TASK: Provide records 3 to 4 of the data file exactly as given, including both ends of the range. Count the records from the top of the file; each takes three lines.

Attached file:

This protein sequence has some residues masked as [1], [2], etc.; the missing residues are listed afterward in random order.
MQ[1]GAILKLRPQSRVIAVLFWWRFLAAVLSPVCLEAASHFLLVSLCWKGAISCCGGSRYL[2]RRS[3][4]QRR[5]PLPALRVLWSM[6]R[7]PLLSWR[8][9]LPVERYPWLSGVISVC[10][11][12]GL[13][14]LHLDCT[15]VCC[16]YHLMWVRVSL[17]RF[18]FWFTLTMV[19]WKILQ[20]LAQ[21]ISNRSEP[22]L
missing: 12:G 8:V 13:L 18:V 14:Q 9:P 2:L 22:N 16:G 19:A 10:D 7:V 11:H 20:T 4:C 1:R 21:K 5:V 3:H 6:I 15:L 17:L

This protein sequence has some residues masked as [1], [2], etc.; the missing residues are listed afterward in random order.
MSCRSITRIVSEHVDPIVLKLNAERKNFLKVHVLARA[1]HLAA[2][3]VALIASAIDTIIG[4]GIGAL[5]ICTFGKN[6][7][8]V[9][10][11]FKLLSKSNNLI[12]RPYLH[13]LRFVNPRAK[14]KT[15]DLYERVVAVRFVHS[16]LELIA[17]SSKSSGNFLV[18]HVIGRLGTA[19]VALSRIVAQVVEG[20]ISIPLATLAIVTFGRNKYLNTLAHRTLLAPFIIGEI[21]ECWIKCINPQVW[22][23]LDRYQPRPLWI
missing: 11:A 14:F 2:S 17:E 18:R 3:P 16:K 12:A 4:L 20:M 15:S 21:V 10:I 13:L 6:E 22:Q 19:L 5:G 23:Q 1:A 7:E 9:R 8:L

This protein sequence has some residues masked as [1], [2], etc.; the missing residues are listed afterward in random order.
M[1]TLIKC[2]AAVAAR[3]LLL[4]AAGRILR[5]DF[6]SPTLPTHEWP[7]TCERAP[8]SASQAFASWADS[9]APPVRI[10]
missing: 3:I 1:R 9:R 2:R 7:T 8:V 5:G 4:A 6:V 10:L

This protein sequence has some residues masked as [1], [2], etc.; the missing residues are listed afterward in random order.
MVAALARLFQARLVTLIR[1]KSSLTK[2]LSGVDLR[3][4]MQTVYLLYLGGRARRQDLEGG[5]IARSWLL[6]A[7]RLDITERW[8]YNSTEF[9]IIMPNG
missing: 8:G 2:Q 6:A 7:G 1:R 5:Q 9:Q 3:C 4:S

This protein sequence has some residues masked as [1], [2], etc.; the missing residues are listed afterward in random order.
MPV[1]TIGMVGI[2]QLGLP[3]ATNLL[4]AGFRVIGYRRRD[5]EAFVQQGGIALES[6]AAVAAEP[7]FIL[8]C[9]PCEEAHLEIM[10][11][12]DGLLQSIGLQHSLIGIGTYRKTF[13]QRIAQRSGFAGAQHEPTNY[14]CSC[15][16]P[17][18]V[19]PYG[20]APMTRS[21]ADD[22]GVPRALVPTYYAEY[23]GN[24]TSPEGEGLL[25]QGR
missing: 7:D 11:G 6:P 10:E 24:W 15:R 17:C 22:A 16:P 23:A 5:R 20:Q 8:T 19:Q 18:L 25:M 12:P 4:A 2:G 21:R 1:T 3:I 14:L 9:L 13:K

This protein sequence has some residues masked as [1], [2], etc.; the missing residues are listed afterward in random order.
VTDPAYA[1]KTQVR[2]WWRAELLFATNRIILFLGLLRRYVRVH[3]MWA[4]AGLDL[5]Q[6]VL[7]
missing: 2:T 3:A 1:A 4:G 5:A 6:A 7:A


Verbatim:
This protein sequence has some residues masked as [1], [2], etc.; the missing residues are listed afterward in random order.
M[1]TLIKC[2]AAVAAR[3]LLL[4]AAGRILR[5]DF[6]SPTLPTHEWP[7]TCERAP[8]SASQAFASWADS[9]APPVRI[10]
missing: 3:I 1:R 9:R 2:R 7:T 8:V 5:G 4:A 6:V 10:L

This protein sequence has some residues masked as [1], [2], etc.; the missing residues are listed afterward in random order.
MVAALARLFQARLVTLIR[1]KSSLTK[2]LSGVDLR[3][4]MQTVYLLYLGGRARRQDLEGG[5]IARSWLL[6]A[7]RLDITERW[8]YNSTEF[9]IIMPNG
missing: 8:G 2:Q 6:A 7:G 1:R 5:Q 9:Q 3:C 4:S